Shares of International Business Machines Corp (NYSE:IBM) hit a five-year low on Tuesday, a day after the company's lackluster results and forecast showed that it would be a while before its focus on lucrative cloud computing business makes up for revenue lost to divestitures.
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At least nine brokerages lowered their price target on IBM's stock after the company posted a bigger-than-expected drop in third-quarter revenue and cut its full-year profit forecast.
IBM shares fell as much as 5.8 percent to $140.51. The last time the stock declined more than 5 percent was after the company's disappointing second-quarter results in July.
At least six of 19 analysts covering the stock have a price target that is less than the stock's low of the day. Analysts median price target is $150, according to Thomson Reuters data.
"While IBM is another quarter along in its transition and seeing good growth in several strategic areas, it is not yet sufficient enough to offset the pressures in the legacy businesses," Wells Fargo Securities analysts noted, adding that growth could be at least a few quarter away.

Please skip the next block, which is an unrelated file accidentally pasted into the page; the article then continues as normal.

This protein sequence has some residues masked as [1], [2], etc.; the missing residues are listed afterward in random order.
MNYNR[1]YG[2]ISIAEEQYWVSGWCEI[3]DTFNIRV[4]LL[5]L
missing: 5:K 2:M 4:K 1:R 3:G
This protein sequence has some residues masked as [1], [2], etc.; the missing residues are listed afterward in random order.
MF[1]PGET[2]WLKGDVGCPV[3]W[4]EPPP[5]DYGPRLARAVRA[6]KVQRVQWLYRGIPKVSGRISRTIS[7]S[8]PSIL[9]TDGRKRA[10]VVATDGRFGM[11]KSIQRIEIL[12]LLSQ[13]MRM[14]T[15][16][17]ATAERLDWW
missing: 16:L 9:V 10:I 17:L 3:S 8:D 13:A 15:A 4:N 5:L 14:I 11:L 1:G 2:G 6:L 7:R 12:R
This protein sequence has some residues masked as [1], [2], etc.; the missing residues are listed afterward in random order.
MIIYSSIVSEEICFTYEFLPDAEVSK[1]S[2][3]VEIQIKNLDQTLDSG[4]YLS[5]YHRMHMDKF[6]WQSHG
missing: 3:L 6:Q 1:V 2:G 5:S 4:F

It was the 14th quarter in a row that IBM has posted a reduction in revenue, as it gets rid of low-margin businesses such as cash registers, low-end servers and semiconductors to focus on high-growth areas such as security software and data analytics, besides cloud-based services.
Analysts expect that IBM will post an increase in quarterly revenue only in the third quarter of next fiscal year, according to Thomson Reuters I/B/E/S.
"We believe that IBM faces a long transition driven by pressure in legacy business units/products that are greater than the impact of strategic imperatives. Moreover, this quarter we saw meaningful weakness in software margins," BMO Capital Markets analyst Keith Bachman wrote in a note.
Up to Monday's close, IBM's shares had fallen about 7 percent this year. (Reporting By Lehar Maan in Bengaluru; Editing by Savio D'Souza)